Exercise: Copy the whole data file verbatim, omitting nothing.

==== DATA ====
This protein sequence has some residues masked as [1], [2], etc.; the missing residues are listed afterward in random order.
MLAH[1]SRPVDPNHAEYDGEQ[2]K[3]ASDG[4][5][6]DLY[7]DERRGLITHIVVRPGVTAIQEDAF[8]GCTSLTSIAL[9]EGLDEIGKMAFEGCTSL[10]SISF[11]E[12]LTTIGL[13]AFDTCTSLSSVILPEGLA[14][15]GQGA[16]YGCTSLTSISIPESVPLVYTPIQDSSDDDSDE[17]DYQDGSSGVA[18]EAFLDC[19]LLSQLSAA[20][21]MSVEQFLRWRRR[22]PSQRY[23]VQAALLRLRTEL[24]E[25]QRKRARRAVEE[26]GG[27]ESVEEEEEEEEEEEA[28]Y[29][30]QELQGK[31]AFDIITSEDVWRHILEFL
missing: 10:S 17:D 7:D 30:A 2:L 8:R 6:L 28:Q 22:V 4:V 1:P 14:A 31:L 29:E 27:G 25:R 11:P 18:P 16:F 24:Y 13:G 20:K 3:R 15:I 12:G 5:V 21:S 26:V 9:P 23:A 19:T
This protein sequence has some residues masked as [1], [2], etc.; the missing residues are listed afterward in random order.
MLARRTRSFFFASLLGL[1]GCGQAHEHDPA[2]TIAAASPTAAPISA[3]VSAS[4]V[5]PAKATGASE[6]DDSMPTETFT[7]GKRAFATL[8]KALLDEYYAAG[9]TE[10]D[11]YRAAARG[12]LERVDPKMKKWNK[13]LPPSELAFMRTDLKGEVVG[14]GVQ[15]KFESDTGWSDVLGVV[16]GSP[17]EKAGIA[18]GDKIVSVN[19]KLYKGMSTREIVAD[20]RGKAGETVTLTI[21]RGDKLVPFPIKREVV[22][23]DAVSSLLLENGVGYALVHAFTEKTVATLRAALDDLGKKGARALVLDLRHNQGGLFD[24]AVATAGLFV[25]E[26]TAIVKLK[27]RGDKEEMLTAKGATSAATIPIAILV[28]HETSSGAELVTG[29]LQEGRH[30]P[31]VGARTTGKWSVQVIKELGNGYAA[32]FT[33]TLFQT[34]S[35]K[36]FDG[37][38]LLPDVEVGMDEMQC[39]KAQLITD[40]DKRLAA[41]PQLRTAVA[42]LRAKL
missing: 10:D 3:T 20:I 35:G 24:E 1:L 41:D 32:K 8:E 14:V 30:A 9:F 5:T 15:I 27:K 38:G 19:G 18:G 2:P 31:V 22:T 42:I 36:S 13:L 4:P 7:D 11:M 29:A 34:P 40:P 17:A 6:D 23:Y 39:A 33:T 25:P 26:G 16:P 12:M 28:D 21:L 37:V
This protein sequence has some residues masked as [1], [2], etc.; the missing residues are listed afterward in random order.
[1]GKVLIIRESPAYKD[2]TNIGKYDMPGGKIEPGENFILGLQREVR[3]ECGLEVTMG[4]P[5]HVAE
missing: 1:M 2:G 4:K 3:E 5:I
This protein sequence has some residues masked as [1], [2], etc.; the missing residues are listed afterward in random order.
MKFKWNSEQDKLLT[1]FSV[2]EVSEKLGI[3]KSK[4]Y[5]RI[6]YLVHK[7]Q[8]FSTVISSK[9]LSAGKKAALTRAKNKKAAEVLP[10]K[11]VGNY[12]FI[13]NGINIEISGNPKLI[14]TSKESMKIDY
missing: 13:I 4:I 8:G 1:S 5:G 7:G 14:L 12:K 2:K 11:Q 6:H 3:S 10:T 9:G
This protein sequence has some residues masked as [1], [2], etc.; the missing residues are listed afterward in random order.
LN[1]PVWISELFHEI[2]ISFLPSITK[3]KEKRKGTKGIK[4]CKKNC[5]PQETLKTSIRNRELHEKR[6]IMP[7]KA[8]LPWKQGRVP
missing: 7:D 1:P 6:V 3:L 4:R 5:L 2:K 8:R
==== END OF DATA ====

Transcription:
This protein sequence has some residues masked as [1], [2], etc.; the missing residues are listed afterward in random order.
MLAH[1]SRPVDPNHAEYDGEQ[2]K[3]ASDG[4][5][6]DLY[7]DERRGLITHIVVRPGVTAIQEDAF[8]GCTSLTSIAL[9]EGLDEIGKMAFEGCTSL[10]SISF[11]E[12]LTTIGL[13]AFDTCTSLSSVILPEGLA[14][15]GQGA[16]YGCTSLTSISIPESVPLVYTPIQDSSDDDSDE[17]DYQDGSSGVA[18]EAFLDC[19]LLSQLSAA[20][21]MSVEQFLRWRRR[22]PSQRY[23]VQAALLRLRTEL[24]E[25]QRKRARRAVEE[26]GG[27]ESVEEEEEEEEEEEA[28]Y[29][30]QELQGK[31]AFDIITSEDVWRHILEFL
missing: 10:S 17:D 7:D 30:A 2:L 8:R 6:L 28:Q 22:V 4:V 1:P 14:A 31:L 29:E 27:G 25:R 11:P 18:P 16:F 24:Y 13:G 20:K 3:R 15:I 12:G 5:V 21:S 26:V 9:P 23:A 19:T
This protein sequence has some residues masked as [1], [2], etc.; the missing residues are listed afterward in random order.
MLARRTRSFFFASLLGL[1]GCGQAHEHDPA[2]TIAAASPTAAPISA[3]VSAS[4]V[5]PAKATGASE[6]DDSMPTETFT[7]GKRAFATL[8]KALLDEYYAAG[9]TE[10]D[11]YRAAARG[12]LERVDPKMKKWNK[13]LPPSELAFMRTDLKGEVVG[14]GVQ[15]KFESDTGWSDVLGVV[16]GSP[17]EKAGIA[18]GDKIVSVN[19]KLYKGMSTREIVAD[20]RGKAGETVTLTI[21]RGDKLVPFPIKREVV[22][23]DAVSSLLLENGVGYALVHAFTEKTVATLRAALDDLGKKGARALVLDLRHNQGGLFD[24]AVATAGLFV[25]E[26]TAIVKLK[27]RGDKEEMLTAKGATSAATIPIAILV[28]HETSSGAELVTG[29]LQEGRH[30]P[31]VGARTTGKWSVQVIKELGNGYAA[32]FT[33]TLFQT[34]S[35]K[36]FDG[37][38]LLPDVEVGMDEMQC[39]KAQLITD[40]DKRLAA[41]PQLRTAVA[42]LRAKL
missing: 10:D 3:T 20:I 35:G 24:E 1:L 41:D 32:K 8:E 14:V 30:A 9:F 5:T 15:I 27:K 38:G 19:G 18:G 2:P 31:V 22:T 42:I 36:S 13:L 4:P 7:D 11:M 29:A 34:P 40:P 17:A 6:D 23:Y 39:A 33:T 25:P 26:G 16:P 12:M 28:D 21:L 37:V
This protein sequence has some residues masked as [1], [2], etc.; the missing residues are listed afterward in random order.
[1]GKVLIIRESPAYKD[2]TNIGKYDMPGGKIEPGENFILGLQREVR[3]ECGLEVTMG[4]P[5]HVAE
missing: 1:M 2:G 4:K 3:E 5:I
This protein sequence has some residues masked as [1], [2], etc.; the missing residues are listed afterward in random order.
MKFKWNSEQDKLLT[1]FSV[2]EVSEKLGI[3]KSK[4]Y[5]RI[6]YLVHK[7]Q[8]FSTVISSK[9]LSAGKKAALTRAKNKKAAEVLP[10]K[11]VGNY[12]FI[13]NGINIEISGNPKLI[14]TSKESMKIDY
missing: 13:I 4:I 8:G 1:S 5:G 7:G 14:L 12:K 2:K 11:Q 6:H 3:S 10:T 9:G
This protein sequence has some residues masked as [1], [2], etc.; the missing residues are listed afterward in random order.
LN[1]PVWISELFHEI[2]ISFLPSITK[3]KEKRKGTKGIK[4]CKKNC[5]PQETLKTSIRNRELHEKR[6]IMP[7]KA[8]LPWKQGRVP
missing: 7:D 1:P 6:V 3:L 4:R 5:L 2:K 8:R